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In particular, the government should refrain from hiking Old Age Security payments, introducing a national pharmacare program, or creating a universal basic income (UBI), as it would add to the federal debt levels, the report said. The economists suggest spending just two-thirds of the proposed $100 billion floated by Freeland.

The federal government’s debt-to-GDP ratio increased from around 30 per cent before the pandemic to 50 per cent, which economists warn leaves Ottawa with much less fiscal room should interest rates rise.

National and provincial debt could surpass a combined 94 per cent in the near future, the report warns, and is set to balloon to over 100 per cent by 2030 without significant retrenchment.

“This is a bleak outlook, and if concerns about repayment affect Canadian governments’ borrowing costs, it may not even be possible.”

Economists are in agreement that interest rates in the short and even medium term will remain near record lows, a trend that has already pushed federal borrowing costs below pre-pandemic rates despite an expected $381-billion deficit this year.

But the federal government needs to prove it is taking a longer-term view on the nation’s finances, the report said, primarily by proving it is capable of making hard decisions on spending cuts and laying out a clear path to return the budget to balance.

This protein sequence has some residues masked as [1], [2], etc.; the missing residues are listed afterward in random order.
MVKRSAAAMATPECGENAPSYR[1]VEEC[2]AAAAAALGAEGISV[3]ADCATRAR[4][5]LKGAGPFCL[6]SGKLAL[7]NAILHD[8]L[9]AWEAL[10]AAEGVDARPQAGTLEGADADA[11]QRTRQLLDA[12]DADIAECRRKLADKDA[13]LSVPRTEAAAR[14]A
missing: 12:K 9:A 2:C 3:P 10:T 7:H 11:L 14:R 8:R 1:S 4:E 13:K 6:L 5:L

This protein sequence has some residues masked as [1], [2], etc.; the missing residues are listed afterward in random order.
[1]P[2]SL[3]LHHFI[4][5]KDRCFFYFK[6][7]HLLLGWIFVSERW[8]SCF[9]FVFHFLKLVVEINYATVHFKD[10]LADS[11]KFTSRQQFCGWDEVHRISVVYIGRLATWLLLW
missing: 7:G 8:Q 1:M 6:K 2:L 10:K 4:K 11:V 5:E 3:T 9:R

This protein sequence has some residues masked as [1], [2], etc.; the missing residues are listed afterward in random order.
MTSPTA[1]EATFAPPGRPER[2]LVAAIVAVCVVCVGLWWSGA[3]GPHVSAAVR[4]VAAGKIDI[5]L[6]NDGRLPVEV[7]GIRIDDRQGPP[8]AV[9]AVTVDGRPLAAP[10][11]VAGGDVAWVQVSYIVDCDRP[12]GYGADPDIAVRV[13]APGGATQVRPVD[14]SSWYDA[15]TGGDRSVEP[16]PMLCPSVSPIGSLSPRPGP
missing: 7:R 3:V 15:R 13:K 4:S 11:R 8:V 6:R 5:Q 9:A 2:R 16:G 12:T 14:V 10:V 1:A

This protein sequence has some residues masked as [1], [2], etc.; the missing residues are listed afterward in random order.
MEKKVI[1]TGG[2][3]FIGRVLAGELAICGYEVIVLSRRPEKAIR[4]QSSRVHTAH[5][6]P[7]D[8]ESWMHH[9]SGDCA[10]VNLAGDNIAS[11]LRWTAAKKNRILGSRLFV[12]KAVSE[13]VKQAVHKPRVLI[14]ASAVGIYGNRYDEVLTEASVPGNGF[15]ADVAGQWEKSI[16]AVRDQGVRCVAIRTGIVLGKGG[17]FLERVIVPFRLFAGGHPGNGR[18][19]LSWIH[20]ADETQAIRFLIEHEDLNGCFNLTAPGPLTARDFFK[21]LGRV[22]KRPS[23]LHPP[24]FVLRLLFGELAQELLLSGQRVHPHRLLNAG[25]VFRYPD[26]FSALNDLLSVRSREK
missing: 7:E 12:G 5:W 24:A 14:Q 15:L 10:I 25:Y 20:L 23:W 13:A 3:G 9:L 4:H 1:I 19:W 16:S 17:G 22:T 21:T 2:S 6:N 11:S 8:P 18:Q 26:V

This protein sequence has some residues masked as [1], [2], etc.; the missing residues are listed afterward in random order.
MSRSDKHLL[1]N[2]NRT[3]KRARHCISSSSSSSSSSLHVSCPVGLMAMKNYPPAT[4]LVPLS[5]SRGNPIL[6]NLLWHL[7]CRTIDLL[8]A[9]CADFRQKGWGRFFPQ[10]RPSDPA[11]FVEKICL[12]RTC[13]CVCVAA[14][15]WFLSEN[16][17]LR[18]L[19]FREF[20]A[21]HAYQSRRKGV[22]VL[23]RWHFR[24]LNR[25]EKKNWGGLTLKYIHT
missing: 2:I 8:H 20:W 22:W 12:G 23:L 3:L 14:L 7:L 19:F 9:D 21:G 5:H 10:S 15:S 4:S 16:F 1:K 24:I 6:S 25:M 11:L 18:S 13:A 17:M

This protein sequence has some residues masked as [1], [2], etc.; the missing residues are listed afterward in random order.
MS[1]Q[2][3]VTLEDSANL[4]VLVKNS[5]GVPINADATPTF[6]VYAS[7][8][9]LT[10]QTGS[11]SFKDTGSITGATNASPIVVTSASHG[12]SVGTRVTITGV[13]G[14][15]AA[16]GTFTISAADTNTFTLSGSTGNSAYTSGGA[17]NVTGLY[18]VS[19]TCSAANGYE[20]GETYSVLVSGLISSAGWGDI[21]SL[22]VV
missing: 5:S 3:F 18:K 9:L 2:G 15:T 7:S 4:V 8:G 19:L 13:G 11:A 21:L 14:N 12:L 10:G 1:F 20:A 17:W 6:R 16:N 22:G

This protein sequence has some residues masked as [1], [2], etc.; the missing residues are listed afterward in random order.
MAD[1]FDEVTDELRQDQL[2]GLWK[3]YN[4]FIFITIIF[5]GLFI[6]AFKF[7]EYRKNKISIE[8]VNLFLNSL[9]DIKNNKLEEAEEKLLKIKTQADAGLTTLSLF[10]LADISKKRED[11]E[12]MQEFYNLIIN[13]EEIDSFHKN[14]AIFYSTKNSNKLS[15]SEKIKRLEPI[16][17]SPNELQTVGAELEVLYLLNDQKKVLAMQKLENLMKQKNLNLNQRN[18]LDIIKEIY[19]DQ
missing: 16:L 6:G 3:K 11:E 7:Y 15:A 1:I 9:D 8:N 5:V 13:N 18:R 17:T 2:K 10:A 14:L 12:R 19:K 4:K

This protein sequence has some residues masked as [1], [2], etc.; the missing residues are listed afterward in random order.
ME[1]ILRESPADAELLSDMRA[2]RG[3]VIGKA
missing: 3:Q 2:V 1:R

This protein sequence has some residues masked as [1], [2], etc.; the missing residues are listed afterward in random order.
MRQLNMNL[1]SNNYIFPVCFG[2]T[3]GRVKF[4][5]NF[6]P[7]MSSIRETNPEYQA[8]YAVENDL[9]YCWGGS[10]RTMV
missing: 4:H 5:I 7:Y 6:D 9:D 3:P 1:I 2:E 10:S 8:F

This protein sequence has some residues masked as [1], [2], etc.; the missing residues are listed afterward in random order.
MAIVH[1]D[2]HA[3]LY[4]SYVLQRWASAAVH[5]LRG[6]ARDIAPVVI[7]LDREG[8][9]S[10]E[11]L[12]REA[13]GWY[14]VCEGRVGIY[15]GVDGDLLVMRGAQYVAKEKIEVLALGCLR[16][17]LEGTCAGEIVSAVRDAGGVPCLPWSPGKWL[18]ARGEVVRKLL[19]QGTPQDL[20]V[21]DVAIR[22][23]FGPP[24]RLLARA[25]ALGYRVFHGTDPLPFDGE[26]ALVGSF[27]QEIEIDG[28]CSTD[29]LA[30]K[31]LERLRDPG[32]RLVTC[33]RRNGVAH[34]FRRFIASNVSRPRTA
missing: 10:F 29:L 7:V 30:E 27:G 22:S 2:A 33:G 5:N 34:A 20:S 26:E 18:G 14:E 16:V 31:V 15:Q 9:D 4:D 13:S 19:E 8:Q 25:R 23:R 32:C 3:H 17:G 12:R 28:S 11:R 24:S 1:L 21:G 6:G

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The C.D. Howe as a result proposes a hike in GST from its current rate of five per cent up to seven per cent, reversing the previous Conservative government’s two per cent cut in 2006.

“Consumption taxes are the least distortive to economic growth and, considering Canada’s relatively low reliance on them among OECD countries, are a superior way to raise needed revenues,” the authors argue.

It also proposes hiking GST on transportation fuels like gasoline and diesel by 10 per cent, which would “give consumers a strong price signal to discourage CO2 emissions,” it says.

The group recommends cutting COVID-19 relief programs like the Canada Emergency Wage Subsidy (CEWS) and Canada Recovery Benefit (CRB), replacing them with a six-month bonus of $500 per month that targets low-income workers.

Federal corporate income taxes, the report said, should be lowered from 15 per cent to 13 per cent, mostly to make Canadian firms more competitive compared with the U.S., where former president Donald Trump slashed tax rates and introduced a tax write-off for private sector investments.

• Email: jsnyder@postmedia.com | Twitter: jesse_snyder